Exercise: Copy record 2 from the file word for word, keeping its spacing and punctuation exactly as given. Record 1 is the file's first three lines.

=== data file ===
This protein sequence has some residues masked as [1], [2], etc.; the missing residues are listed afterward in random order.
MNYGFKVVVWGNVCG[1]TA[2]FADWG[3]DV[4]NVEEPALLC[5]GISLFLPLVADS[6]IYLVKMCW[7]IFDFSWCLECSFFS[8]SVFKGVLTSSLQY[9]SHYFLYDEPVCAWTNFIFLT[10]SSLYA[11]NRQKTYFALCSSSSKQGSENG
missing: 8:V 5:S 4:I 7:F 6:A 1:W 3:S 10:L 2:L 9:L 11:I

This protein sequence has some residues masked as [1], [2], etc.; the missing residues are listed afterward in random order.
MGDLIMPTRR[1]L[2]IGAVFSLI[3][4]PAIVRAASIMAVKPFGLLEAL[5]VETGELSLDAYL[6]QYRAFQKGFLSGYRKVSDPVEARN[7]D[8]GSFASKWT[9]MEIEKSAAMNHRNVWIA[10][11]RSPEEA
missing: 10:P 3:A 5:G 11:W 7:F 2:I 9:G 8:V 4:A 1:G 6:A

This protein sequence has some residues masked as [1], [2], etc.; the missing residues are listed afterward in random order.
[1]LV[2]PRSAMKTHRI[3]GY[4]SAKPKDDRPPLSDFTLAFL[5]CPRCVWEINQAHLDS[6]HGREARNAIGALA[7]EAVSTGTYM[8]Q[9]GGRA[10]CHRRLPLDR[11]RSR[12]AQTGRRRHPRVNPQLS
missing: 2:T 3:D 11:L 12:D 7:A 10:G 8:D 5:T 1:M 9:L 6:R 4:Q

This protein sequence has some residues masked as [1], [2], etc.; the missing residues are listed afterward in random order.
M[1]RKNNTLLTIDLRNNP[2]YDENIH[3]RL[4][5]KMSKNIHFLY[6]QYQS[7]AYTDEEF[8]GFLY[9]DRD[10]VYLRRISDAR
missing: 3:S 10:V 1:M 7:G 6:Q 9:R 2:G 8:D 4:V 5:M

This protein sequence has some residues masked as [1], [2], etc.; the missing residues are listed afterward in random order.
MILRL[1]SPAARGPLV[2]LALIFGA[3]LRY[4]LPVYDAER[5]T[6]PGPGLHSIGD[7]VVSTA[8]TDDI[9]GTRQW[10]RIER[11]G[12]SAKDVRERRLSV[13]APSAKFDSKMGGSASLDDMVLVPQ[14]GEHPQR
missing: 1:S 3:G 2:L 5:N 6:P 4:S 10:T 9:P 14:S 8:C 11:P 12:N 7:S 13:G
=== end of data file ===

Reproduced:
This protein sequence has some residues masked as [1], [2], etc.; the missing residues are listed afterward in random order.
MGDLIMPTRR[1]L[2]IGAVFSLI[3][4]PAIVRAASIMAVKPFGLLEAL[5]VETGELSLDAYL[6]QYRAFQKGFLSGYRKVSDPVEARN[7]D[8]GSFASKWT[9]MEIEKSAAMNHRNVWIA[10][11]RSPEEA
missing: 10:P 3:A 5:G 11:W 7:F 2:I 9:G 8:V 4:A 1:G 6:A